Have you ever wondered how long it would take to grow a salad you could eat fresh from your garden?
This post dives into the time you need as well as ideal growing conditions, how to use all parts of the plants you grow and how to manipulate temperatures so you can get growing (and eating) faster.
If you are hoping to have a salad at the next dinner or holiday party you host, plan ahead at least 70 days for a delicious and gorgeous homegrown salad. Here’s how to do it and what you can grow in that amount of time.
How long does it take to grow a salad?
Depending on the variety you grow, there can be a huge range of days until your crop is ready to harvest.
Here are some of my favorite salad varieties as well how long it will take until you are ready for your first harvest.
20 – 45 days
Lettuce: Gourmet Blend (28), Chef’s Medley (20-45), Magenta (48),
Radish: French Breakfast (28)
Spinach: Bloomsdale (28-45)
Pac choy: Shanghai Green (25 for baby)
Arugula: Astro (21 for baby)
40 – 50 days
Pac choy: Shanghai Green (45)
Arugula: Astro (40)
Mustard greens: Tatsoi (43)
Kale: red Winter (50)
Swiss card: Ruby Red/Rhubarb (50-60), Fordhook Giant (50-60), Five Color Silverbeet (52 days)
Cilantro: Santo (50 -105)
Lettuce: Rouge d’Hiver (68), Green Tower Romaine (60), Buttercrunch (65)
Carrots: Carnival (65-75), Cosmic Purple (70), Danvers 126 (75)
Collard greens: Georgia (70), Champion (70)
Peas: Sugar Snap (70), Green Arrow Shelling (dwarf) (68)
Beet: Crosby Egyptian (60)
How to harvest salad greens
Use sharp scissors or pruning shears and cut as close to the base of the plant as you can. Leave at least 3-5 leaves on the plant for photosynthesis, so the plant will continue to produce new foliage. Keep in mind, if you uproot, or pull up, the whole plant, you won’t be able to continue harvesting off of it.
All of these garden greens are considered cut-and-come-again, meaning you can harvest from the plant continuously throughout the season.
Head here for other harvest tips such as signals from the plant as to when it’s ready.
How to use all parts of the plant in a salad
Wash leaves and then chop them with a knife to your size preference or tear them apart with your hands.
For a more tender salad, remove the ribs/stems of the Swiss chard, collard greens and kale leaves. For a crunchier texture, leave the ribs/stems attached to all of the leaves.
Radish, carrot, pea and nasturtium leaves are all edible. Pea and nasturtium leaves are two of my favorites both flavor-wise and for appearance.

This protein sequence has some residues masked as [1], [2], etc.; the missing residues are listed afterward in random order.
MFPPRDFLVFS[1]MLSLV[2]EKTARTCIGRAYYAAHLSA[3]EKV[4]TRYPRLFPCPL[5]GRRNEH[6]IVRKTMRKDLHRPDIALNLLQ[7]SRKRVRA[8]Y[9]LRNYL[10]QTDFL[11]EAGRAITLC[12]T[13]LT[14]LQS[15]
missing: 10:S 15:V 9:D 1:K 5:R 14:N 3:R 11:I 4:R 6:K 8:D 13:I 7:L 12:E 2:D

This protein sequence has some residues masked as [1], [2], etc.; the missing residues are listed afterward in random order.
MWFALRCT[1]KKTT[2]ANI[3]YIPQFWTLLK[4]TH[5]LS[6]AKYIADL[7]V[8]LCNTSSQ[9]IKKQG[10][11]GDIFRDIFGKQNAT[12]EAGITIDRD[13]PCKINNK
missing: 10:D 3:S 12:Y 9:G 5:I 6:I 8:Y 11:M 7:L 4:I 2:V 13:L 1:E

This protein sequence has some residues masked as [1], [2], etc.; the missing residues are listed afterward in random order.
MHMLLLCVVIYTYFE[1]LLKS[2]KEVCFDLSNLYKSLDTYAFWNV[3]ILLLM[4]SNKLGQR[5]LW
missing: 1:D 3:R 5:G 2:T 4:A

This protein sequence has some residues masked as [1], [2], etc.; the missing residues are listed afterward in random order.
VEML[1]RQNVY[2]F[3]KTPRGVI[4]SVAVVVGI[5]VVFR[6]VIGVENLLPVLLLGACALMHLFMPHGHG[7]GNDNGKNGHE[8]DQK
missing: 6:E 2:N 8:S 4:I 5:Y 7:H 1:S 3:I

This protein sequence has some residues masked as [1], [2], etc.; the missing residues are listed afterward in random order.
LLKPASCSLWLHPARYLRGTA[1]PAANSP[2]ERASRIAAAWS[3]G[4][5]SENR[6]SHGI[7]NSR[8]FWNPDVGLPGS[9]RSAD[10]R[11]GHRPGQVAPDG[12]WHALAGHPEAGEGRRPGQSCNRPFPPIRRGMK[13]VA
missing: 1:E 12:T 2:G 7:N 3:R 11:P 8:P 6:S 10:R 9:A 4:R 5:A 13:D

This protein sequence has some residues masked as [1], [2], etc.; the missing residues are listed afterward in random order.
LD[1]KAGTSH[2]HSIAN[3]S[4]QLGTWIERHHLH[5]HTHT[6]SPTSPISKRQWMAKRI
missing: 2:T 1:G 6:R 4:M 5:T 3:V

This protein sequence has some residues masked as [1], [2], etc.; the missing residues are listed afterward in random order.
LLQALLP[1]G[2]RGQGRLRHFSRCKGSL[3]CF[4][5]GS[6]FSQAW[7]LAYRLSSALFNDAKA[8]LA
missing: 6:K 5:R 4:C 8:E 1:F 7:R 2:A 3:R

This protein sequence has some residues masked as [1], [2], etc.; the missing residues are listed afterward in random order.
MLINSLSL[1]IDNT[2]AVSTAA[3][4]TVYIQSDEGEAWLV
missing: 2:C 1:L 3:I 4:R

Swiss chard stems can be used raw, just like celery, in a salad. Chop them up about ¼” thick, and add them for a pop of color and extra crunch.
Kale and collard greens have hardier stems. When removing them from the leaves, I either compost them or toss them to the chickens.
Carrots, beets and radishes can all be eaten raw. I much prefer roasted beets to raw beets, but they can make a beautiful presentation when thinly sliced in a salad.
Nasturtium flowers are edible and make a beautiful addition to any salad. They have a peppery taste which many compare to the flavor of a spicy radish. I have always found them to be a bit more mild, but I also like to harvest them young so I imagine that affects their flavor.
Ideal Growing Conditions
Most leafy greens grow well in shade.
Full sun (at least 6 hours of direct sunlight) is recommended for flowering and root crops: peas, nasturtium, carrots, beets, radishes.
Best Growing Temperatures
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How to Change Your Growing Conditions
Don’t give up if the temperatures in your area aren’t cooperating – you can provide a little assistance to create a microclimate with better growing conditions.
If the temperatures in your area are still too hot, you can cover your growing area with shade cloth or garden fabric to filter sunlight and reduce soil temperatures.
If the temperatures in your area are still too cold, you can cover your growing area with frost cloth to heat soil temperatures up.
The amount of water you need to provide for your plants will depend on the conditions of your specific growing area – how much rainfall you get, what your temperatures are during the day and at night, how much humidity is present and the list can go on.
When it comes to water, it’s best to follow these tips for when and how to water, and then ask local gardeners in your area and experiment a bit with your unique growing space. If think you might be under- or overwatering, look for these signs and tips for troubleshooting in the garden.
Go grow your salad
I still get giddy every time I bring in a harvest from the garden, but there is something extra special when I have enough to share with my extended family and/or friends.
When I first set my goal to grow my family’s produce, I quickly added to the list that I wanted to grow enough to bring a salad to Thanksgiving dinner that was completely homegrown. It is just so satisfying sharing something I grew with people I love. I hope this information helps you to do the same!